How To Hand In Your Notice In A Professional Manner
Diverse Employment's Career Advice Series
Leigh Gillatt • Careers Advice
Deciding to leave your job and handing in your notice can be a difficult process, but it is important to know how to hand in your notice in a professional manner.
Here at Diverse Employment, we’ve talked before about how to choose a career, what you should put in a CV, and have helped numerous job seekers to find a new position, but all the career planning in the world can still leave you unprepared when it comes to actually handing in your notice for your current job.
Whether you've landed the new job of your dreams, or you have chosen to step out into the great career unknown, it is natural to feel eager to move on and hand in your notice for your current job.
But before you start turning into to work late and taking extended lunch breaks, stop and take note, as your last few weeks in your current role could prove to be as important as your first few weeks there.
Of course, thousands of people every year decide that it’s time for a change, whether it is because they hate their job, or have just found one with a better salary & benefits, or more chances for career progression. So, if it’s time for you to leave, here’s all you need to know about handing in your notice:
It is essential that you handle your departure as professionally and considerately as possible before handing in your notice. Don’t breathe a word of your pending resignation to anyone in the company until you have had the chance to resign formally, your current manager won’t take too kindly to being the last to get to know.
The following six steps will help you hand in your notice in as professional manner as possible:
1. Read Your Contract
Take a look through your contract of employment to find any relevant information that may slow down your career development plan, such as a lengthy notice period you’ll be expected to work.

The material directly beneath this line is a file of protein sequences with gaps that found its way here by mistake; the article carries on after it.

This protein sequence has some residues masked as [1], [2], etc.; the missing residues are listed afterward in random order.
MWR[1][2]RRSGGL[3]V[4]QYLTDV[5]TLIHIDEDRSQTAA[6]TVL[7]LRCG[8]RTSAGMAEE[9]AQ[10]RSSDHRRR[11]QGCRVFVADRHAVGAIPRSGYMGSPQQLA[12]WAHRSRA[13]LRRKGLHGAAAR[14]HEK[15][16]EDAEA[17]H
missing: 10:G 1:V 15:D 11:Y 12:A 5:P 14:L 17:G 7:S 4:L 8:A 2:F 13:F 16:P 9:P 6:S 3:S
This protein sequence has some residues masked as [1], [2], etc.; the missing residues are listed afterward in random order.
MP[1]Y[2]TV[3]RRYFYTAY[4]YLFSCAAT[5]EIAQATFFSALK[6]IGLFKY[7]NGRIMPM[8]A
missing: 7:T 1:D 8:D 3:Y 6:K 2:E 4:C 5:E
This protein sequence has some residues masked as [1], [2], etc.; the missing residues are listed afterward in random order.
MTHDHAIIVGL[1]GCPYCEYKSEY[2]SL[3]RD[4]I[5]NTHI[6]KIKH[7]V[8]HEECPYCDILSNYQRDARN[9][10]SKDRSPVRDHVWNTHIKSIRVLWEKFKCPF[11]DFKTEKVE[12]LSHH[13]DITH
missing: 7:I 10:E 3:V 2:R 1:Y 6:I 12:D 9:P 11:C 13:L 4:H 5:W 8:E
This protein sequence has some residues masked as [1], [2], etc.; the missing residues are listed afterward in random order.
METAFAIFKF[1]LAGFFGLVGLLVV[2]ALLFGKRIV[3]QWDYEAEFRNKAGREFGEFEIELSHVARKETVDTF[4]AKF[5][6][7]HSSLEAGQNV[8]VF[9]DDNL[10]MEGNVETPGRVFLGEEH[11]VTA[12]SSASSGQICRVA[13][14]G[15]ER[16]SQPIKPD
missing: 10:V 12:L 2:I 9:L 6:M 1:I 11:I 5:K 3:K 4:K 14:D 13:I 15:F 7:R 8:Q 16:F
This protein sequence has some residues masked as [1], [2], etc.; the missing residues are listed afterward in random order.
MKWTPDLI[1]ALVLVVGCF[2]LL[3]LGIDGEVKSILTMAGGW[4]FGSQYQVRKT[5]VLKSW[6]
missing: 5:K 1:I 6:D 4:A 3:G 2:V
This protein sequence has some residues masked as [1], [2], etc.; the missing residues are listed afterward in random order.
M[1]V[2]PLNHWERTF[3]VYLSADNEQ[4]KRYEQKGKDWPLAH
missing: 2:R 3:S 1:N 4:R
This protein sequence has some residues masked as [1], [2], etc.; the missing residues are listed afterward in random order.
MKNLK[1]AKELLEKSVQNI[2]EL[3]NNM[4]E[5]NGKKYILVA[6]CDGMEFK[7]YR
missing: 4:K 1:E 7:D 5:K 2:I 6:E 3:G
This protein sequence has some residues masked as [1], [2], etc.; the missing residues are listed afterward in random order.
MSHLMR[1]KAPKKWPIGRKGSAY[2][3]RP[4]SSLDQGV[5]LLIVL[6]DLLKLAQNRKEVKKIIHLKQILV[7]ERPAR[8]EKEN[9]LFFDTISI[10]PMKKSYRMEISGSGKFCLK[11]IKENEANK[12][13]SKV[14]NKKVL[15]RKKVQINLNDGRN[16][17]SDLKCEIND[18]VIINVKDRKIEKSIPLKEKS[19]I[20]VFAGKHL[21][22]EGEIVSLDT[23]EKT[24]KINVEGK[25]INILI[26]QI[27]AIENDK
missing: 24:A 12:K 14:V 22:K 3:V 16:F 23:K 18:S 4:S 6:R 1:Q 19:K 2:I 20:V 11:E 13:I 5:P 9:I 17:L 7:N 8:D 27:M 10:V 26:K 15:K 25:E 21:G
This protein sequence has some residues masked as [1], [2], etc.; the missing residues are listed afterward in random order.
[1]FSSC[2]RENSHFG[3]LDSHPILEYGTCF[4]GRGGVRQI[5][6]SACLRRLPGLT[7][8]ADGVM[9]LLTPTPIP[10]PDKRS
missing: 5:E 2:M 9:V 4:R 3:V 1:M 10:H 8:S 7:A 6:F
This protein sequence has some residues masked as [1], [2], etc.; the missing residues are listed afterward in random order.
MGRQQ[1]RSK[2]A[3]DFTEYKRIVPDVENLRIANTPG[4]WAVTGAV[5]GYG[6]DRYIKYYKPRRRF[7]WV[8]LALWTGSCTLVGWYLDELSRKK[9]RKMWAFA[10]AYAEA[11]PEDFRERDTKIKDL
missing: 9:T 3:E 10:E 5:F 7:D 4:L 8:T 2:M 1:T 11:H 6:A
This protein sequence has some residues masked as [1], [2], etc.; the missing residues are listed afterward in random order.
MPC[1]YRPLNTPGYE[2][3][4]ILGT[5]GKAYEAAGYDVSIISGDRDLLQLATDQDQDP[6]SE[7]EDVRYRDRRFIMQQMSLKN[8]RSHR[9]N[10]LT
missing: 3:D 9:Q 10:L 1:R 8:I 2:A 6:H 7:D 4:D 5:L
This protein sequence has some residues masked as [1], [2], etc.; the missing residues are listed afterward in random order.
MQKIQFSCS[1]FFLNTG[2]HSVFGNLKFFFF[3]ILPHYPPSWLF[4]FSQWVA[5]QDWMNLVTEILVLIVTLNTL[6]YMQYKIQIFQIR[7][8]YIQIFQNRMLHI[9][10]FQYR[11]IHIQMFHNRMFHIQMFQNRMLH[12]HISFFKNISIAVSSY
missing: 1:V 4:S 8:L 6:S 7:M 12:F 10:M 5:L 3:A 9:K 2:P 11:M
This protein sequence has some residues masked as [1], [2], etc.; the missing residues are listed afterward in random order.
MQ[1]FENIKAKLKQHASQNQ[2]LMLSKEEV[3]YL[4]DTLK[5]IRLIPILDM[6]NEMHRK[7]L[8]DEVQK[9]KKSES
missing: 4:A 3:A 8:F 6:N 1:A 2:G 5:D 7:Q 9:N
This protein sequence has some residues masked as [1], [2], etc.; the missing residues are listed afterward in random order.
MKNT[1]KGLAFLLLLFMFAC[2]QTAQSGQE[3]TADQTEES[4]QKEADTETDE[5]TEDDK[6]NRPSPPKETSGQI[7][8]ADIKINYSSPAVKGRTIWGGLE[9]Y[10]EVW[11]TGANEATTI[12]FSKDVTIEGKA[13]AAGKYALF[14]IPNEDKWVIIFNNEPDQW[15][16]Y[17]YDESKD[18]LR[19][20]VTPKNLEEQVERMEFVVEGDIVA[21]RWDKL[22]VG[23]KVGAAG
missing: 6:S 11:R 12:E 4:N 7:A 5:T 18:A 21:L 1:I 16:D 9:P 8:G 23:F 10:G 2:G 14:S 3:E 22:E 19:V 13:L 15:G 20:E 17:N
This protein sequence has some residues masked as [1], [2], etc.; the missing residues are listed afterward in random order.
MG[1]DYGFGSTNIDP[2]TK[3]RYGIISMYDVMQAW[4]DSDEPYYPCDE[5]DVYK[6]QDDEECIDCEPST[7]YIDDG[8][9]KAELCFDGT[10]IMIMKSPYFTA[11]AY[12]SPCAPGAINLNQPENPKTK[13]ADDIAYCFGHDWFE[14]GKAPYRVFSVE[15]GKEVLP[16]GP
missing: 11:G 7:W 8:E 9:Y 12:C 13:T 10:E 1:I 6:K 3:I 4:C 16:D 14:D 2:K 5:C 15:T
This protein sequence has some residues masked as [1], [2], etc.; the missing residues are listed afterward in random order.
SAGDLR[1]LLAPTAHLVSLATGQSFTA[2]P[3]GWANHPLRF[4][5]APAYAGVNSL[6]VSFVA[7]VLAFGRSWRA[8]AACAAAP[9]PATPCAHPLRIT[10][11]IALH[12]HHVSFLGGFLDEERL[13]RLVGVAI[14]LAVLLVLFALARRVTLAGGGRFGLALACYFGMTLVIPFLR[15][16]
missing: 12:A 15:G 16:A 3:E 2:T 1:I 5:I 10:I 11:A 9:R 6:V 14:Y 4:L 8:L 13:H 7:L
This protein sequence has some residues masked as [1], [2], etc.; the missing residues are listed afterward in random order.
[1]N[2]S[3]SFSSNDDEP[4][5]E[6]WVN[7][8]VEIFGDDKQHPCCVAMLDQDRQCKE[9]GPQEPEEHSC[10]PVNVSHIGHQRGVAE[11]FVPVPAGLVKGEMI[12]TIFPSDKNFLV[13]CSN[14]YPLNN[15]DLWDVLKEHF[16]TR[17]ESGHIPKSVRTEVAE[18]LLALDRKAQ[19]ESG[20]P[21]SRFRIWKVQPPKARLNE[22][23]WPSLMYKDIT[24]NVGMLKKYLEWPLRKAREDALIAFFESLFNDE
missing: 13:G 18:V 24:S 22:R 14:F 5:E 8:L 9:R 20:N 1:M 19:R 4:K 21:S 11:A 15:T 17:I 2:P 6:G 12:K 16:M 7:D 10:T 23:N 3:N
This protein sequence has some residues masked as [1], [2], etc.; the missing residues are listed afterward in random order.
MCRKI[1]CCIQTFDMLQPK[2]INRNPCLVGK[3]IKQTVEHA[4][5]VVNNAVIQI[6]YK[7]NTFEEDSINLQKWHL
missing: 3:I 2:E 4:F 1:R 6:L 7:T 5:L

This may affect your decisions as to when you want to hand in your notice, such as whether you’ll want to go straight into your new career from your old one, or if you’d like a little time off between jobs.
In certain roles you may be put on gardening leave, during your notice period for example, which will inevitably give you some time off between jobs.
Being familiar with your contract can also help if any dispute arises, so it’s always good to take a look beforehand. For example, as with the recruitment industry, you may have restrictive covenants in place that you will need to be aware of.
2. Write Your Letter
Next, if it’s time to leave, ensure that you resign from your job in writing.
Be sure to date your resignation letter and keep a copy for yourself, as well as handing it to your manager in person (no emails!).
Keep your letter short and sweet, detail your preferred notice period (ideally at least two weeks), and don’t go into too much detail about why you are leaving.
This is the most professional way to hand in your notice, which will allow you to leave a positive impression and carry on your chosen career path without burning any bridges. After all, you never know who you’ll bump into in your career or in the future.
Rather than nit-picking issues you had with the company or the position you are leaving, it is far better to simply say that you’ve got to a point where you need challenge yourself with something new.